Dual release mimics the memory effects in opto compression or the multiple release modes in Fairchild. You can ad a second, slower (nominally 1 or 2 seconds) slope to a faster release (any of the main release positions). This second slope needs some time to ”charge” therefore it sort of has a memory of the music: The longer and deeper compression events have been, the more the second slow slope is activated. it is sort of primitive volume automation.
Partial positions in the link are just that, partial linkage, but with a time dependent performance: attack periods will be linked a bit less than the release periods. Experiment, you may tweak stereo field with it if there are very loud panned transients.
Load switch makes it possible to get a bit more distortion if wanted. It may be useful or then not, but since Pure mu is such a low distortion design some people may get kick out of it. About 3,5dB input gain is needed to compensate the level drop.
There are gain trimmers inside the compressor. There are also compression trimmers (“compression balance”) and two trimmers without labels, which affect the meter scalings. These should normally not need adjusting.
Gain trimming is simple.
Compression balance trimming is done with link fully on, after first trimming the gain balance. Check balance at a couple of points, for example at 3dB and 6 dBs of GR, and adjust one trimmer only to bring the compression to a good balance. Perfection is not possible, but well matched tube sets will achieve matching within 0,05dB down to 5dB GR and within 0,2dB to 10dB GR. (My limits when choosing tubes and calibrating new units)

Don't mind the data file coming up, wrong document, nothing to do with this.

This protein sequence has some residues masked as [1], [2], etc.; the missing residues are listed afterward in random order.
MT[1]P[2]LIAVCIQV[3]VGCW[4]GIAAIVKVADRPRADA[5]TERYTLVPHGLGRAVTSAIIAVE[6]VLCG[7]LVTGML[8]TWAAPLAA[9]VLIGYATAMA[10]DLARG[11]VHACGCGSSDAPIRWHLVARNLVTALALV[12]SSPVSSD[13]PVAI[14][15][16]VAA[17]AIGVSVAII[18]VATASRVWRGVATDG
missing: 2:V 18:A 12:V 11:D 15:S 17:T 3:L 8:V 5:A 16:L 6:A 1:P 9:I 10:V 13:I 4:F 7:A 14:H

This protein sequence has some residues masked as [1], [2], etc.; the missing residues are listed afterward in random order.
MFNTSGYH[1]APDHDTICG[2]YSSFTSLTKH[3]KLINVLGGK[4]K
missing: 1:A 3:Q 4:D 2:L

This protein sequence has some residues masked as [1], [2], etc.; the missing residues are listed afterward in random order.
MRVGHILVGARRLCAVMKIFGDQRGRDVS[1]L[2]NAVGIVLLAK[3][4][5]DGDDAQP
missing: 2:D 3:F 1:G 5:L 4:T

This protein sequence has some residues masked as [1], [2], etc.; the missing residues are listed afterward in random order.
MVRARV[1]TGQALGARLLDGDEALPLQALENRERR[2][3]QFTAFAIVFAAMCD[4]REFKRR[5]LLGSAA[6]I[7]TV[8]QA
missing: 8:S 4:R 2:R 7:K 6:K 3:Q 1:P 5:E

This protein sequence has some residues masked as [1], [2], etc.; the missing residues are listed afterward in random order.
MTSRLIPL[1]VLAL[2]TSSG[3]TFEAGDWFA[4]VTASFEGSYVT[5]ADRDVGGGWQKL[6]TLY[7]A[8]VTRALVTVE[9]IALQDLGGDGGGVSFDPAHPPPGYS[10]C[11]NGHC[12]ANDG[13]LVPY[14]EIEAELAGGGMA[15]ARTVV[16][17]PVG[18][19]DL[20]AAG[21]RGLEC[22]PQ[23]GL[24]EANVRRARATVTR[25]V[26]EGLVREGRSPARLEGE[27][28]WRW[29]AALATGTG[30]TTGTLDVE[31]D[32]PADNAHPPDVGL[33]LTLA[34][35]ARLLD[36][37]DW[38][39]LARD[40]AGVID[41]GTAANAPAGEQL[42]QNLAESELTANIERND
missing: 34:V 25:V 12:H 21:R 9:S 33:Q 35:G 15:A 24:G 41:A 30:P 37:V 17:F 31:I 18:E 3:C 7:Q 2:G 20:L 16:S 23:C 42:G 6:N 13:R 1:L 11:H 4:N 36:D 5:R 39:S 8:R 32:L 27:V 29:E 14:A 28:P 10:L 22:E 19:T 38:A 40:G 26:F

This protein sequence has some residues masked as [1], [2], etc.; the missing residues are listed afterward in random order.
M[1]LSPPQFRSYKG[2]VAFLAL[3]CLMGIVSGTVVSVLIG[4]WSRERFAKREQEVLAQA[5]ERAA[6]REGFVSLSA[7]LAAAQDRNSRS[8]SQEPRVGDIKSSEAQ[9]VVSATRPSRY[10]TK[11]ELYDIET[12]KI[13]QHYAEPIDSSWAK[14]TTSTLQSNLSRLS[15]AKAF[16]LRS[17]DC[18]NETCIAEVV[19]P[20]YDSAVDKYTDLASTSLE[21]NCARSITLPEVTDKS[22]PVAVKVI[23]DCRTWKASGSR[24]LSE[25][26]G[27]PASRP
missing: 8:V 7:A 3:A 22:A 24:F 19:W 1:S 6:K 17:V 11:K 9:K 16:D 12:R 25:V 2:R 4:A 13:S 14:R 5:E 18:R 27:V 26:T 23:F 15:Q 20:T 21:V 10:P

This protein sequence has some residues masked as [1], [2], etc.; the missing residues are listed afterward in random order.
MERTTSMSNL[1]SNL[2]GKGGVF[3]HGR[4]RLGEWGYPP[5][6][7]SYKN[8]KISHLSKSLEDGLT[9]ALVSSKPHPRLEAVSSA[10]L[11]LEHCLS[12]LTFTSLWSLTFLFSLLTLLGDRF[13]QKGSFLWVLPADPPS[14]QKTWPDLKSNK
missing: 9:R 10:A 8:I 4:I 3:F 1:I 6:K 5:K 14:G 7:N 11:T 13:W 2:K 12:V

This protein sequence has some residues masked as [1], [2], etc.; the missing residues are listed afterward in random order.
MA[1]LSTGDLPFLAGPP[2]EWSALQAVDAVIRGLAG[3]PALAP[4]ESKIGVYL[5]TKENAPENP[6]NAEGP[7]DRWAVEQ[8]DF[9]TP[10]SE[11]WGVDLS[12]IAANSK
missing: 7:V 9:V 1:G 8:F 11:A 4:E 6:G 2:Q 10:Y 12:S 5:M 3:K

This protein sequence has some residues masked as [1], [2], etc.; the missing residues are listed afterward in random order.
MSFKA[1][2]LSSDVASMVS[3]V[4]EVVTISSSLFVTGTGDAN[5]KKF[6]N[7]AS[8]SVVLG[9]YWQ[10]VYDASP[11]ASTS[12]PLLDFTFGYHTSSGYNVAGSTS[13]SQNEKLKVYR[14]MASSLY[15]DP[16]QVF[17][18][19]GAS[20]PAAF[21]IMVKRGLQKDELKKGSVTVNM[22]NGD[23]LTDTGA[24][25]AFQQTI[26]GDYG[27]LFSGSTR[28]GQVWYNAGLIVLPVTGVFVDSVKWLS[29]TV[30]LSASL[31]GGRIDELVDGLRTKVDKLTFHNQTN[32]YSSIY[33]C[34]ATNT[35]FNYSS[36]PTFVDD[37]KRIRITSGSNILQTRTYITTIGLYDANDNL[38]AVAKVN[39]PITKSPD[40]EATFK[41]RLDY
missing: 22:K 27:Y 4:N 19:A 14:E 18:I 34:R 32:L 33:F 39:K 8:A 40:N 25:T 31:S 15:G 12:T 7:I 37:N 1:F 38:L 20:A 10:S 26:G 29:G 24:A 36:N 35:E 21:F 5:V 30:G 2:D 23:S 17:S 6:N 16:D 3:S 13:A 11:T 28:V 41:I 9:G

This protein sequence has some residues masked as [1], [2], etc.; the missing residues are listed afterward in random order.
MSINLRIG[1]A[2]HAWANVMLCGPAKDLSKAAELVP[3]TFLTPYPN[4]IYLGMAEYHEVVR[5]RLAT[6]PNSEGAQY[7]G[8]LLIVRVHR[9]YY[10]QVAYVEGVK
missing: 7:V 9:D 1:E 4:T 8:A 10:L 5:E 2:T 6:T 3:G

Tube balance is adjusted if there is side chain feedthrough, ”thumping”. Switch on the balance adjustment lever from the back panel. Then minimize the 100Hz hum that can be heard (or measured at DAW) by adjusting the front panel balance trimmers. The level will be around -20dBu probably (About -40 dB DFS), sometimes much lower if tubes are in very good balance. And finally switch of the balance adj from back panel.
Meter zeros adjustment is simple.
Fine adjustment of the needle scalings:
First turn the scaling trimmers totally CCW. These are inside the compressor. Then zero the meters from ”meter zero”
Compress 5-6dB. Then balance the needles from ”meter zero”, not from scaling. Adjust the needle which is showing more GR to agree with the another.
Release compression, and the same needle will go past zero. Now adjust ”scaling” for it. It takes quite a lot of turns to make it affect the needle.
8 pieces of ECC189 or CV5331 for the audio and 2 pieces 12AL5 for side chain. Tubes should be a matched set. From 2018 the side chain tubes are 6AL5.
Input impedance: 4k
Output impedance: 250 Ohms
Noise floor: -100dBu A-weighted
Frequency response: -1dB @ 20Hz, +0,15dB @20kHz ref 1kHz
Maximum output level: 25dBu
It is difficult to know when exactly tubes will be too old. Keep adjusting the tube balance every now and then, perhaps twice a year, and check how the gain of the unit changes. When good balance is no more possible (the test signal remains higher than about -35 dBFS) or the gain of the unit starts to go lower and lower and impossible to match or the sound is clearly muddy and distorted, then it is time to change. Tubes can also become noisy or microphonic. So, in order to know when tubes start to be at the end of their life or perform badly, you should get to know how the unit behaves now and perhaps even write down the values of test signal and gains.